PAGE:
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    Days of our Lives

    Days of our Lives

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    NBC
    Like sands through the hourglass, so are the Days of our Lives...

    For over forty years, those words, spoken by the late Macdonald Carey, have introduced and underscored one of daytime drama's rare mainstays. NBC's Days of our Lives, will celebrate its 48th anniversary on November 8, 2013. It first premiered as a half-hour drama in 1965 and expanded to an hour ten years later. Today, it remains a consistent favorite among viewers of daytime television serials. It is the powerhouse of NBC's soap opera lineup and demonstrates its staying power in television history.

    In its lifetime years, Days of our Lives has garnered numerous Emmy Awards, Soap Opera Digest Awards and People's Choice Awards. The show's success derives from its consistent commitment to excellence in writing and storytelling, supported by an ensemble of performers, and an uncanny knack for anticipating viewer interests. From demonic possessions and baby switches to exciting teen stories and love triangles, Days of our Lives remains a perennial favorite among viewers of all ages.

    Filmed in Burbank, California, Days of our Lives is set in the fictitious midwestern town of Salem. The core families are the Hortons and the Bradys, and the multi-layered storylines involve elements of romance, adventure, mystery, comedy and drama. Original cast member Frances Reid continues to star as Alice Horton.

    Days of our Lives is produced by Corday Productions Inc. in association with Sony Pictures Television. Executive producer, Ken Corday, is following in the tradition of his parents, Betty and Ted Corday, who co-created Days of our Lives and helmed the series for many years.moreless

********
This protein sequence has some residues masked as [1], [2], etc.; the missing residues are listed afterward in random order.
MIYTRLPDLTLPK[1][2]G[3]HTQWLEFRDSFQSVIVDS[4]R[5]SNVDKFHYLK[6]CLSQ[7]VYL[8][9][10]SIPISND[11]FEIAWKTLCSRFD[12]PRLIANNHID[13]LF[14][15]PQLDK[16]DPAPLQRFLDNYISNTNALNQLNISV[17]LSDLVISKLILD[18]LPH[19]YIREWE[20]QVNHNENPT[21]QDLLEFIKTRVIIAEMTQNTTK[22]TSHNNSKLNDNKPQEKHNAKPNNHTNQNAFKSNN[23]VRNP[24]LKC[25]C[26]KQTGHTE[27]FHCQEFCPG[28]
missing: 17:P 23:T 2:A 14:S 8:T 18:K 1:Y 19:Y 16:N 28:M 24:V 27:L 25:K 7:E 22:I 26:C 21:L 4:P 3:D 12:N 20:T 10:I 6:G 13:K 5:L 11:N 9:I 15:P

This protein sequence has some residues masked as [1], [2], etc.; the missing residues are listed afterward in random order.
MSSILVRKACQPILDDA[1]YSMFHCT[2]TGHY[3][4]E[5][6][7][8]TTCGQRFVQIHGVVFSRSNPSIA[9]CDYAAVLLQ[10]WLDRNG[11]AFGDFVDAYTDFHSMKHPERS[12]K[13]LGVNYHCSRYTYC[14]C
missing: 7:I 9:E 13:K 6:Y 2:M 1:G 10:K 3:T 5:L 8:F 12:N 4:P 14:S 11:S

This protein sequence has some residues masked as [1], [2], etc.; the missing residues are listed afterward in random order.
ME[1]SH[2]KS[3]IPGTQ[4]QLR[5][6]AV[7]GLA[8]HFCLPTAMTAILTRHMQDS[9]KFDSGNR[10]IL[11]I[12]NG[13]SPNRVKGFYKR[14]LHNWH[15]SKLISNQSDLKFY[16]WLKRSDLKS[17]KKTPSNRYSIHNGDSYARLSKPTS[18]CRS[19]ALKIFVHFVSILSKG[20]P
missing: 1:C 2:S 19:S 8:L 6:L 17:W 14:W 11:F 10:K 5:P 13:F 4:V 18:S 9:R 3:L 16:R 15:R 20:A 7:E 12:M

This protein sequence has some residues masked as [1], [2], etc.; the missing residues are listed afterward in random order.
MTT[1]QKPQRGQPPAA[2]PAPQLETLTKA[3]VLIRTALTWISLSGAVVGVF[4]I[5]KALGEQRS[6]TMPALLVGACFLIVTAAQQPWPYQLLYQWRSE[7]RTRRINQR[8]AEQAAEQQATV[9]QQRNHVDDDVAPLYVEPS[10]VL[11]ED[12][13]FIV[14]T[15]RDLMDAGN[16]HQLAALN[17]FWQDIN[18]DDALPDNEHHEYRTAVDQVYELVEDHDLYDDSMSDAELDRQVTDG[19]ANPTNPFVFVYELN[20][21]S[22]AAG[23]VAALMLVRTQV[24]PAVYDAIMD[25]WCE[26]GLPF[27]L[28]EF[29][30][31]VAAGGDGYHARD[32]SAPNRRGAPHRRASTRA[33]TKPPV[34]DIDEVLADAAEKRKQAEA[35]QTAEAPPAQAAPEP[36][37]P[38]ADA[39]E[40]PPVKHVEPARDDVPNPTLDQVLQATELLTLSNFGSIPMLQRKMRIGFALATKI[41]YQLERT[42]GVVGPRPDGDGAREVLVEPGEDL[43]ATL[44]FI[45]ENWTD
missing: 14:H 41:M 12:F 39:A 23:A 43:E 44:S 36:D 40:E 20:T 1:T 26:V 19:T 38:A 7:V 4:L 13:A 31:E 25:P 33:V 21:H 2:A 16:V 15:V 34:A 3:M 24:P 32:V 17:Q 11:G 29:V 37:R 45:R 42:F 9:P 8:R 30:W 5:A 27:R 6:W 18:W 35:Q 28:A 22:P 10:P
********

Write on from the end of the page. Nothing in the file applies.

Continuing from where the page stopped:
• 2
    Knots Landing

    Knots Landing

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    CBS (ended 1993)
    Hoping to ride the crest of its success with Dallas, CBS spun off this series featuring the black sheep of the Ewing Family, Gary Ewing. Gary, a reformed alcoholic remarried his wife, Valene, and moved to the Southern California community of Knots Landing. Originally, the series focused on the four married couples who resided in the cul-de-sac of Seaview Circle in the quiet beach town of Knots Landing.

    In addition to being neighbors, their lives intertwined in other ways. Gary worked for Sid Fairgate, owner of Knots Landing Motors, the local c car dealership. Sid and his wife Karen Fairgate had three teenage children: Eric Fairgate, Michael Fairgate, and Diana Fairgate. The other two couples on the cul-de-sac were young recording executive Kenny Ward and his attractive wife, Ginger, and Richard and Laura Avery. Richard was an obnoxious, aggresive, unprincipled attorney who was always lusting after other women and resented Laura's success selling real estate.

    In 1980, Sid's recently divorced sister, Abby Cunningham, moved onto the cul-de-sac with her two kids, Brian and Olivia Cunningham, and immediately began undermining the relationships of her married neighbors, spreading gossip about affairs, and setting her own sights on Richard Avery. Gary, a member of Alcoholics Anonymous, sponsored a new member, Earl Trent, and ended up having an affair with Judy, Earl's passionate wife.

    In the fall of 1981, Sid Fairgate was paralyzed and later died as a result of an auto accident, leaving Karen to run KL Motors with Abby and Gary. Val's mother, Lilimae Clements, came to live with Val to resolve the pain and suffering that she had caused her over the years. Abby started having her sights on Gary, while Val wrote a novel, "Capricorn Crude", that was a thinly disguised chronicle of the manipulations of the Ewing family.